As state and city officials ramp up efforts against unscrupulous landlords, the Real Estate Board of New York is firing back against a bill that seeks to make it easier for tenants to file harassment claims against their landlords.
The City Council is considering a package of bills to crack down on property owners who harass their tenants. One of measures seeks to create a rebuttal presumption that if a landlord commits one of a list of “harassing act[s] or omissions,” the tenant has a harassment case.
The current law requires tenants to show that their landlord acted in an effort to force them out of their apartment. The proposed bill would lower the threshold of harassment to include acts that “substantially interfere with or disturbs the comfort, repose, peace or quiet” of a tenant.
REBNY claims the bill tilts too far in favor of tenants. The bill also, according to REBNY, unfairly shifts the burden of proving the harassment didn’t occur on the landlord.
“Tenant harassment is wrong and so is denying the basic American principle of ‘innocent until proven guilty,’” REBNY President John Banks said in a statement.
“The Council’s bill to create a rebuttable presumption of harassment upon the landlord will only encourage tenants to file flimsy claims of harassment, create backlogs in an already-strained court system and delay rulings on legitimate cases of harassment.”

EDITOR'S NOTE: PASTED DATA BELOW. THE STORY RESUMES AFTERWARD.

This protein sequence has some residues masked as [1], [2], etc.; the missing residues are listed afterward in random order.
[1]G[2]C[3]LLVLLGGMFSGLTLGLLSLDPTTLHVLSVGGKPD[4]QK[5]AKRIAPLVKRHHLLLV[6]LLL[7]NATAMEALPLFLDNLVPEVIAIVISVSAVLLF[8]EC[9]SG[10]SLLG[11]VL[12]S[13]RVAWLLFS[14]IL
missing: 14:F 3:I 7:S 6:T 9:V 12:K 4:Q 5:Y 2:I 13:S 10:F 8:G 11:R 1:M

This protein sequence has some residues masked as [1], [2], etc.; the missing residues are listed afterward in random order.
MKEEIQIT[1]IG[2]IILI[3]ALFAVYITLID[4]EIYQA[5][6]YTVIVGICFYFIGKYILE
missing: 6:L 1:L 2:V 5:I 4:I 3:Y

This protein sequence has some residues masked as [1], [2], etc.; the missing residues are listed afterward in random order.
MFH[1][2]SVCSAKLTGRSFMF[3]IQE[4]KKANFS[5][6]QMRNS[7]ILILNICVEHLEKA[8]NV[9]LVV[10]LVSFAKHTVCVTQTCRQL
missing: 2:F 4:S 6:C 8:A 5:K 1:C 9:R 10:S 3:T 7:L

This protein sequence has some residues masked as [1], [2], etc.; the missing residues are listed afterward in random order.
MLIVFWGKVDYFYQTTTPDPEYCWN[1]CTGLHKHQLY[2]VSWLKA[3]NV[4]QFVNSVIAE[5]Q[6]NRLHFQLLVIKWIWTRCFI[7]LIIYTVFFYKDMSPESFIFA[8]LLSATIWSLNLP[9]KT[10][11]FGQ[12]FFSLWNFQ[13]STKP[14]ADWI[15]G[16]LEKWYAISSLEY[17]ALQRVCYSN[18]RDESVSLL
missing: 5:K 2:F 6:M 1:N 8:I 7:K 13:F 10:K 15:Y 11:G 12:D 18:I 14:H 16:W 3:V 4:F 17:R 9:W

For a hearing before the Committee on Housing and Building on Wednesday, REBNY prepared testimony opposing this and other bills.
“A cottage industry of tenant-side lawyers could base entire practices with harassment cases as their staple,” the organization wrote in prepared remarks. “In no way should REBNY’s opposition be construed as minimizing legitimate cases of tenant harassment but this bill would turn the most basic American concept of justice – ‘innocent until proven guilty’ – on its head.”
Council member Helen Rosenthal, one of the bill’s sponsors, said that landlords often needlessly drag their tenants to court, claiming failure to pay rent when they never cashed tenants’ checks. She doesn’t foresee the proposed bill causing a flood of tenants to file claims against their landlords.
During her state of the city address, City Council Speaker Melissa Mark-Viverito said that it was necessary to shift the burden of proof onto the landlord.
“Tenant harassment is all too rampant. But because it can be hard to prove in court, most harassment goes unchecked,” she said. “And even when a tenant does beat the odds and win, they typically get nothing.”
Last week, New York State Attorney General Eric Schneiderman proposed legislation that would further criminalize tenant harassment. As the law stands, landlords can only be charged if the tenant is injured and prosecutors can show that the landlord intended to cause harm. Under the proposed law, landlords could face a misdemeanor to felony charges for a range of harassment.
Another City Council bill seeks to create a task force that will oversee issues that arise during renovations in residential buildings. The idea is to help combat harassment through construction.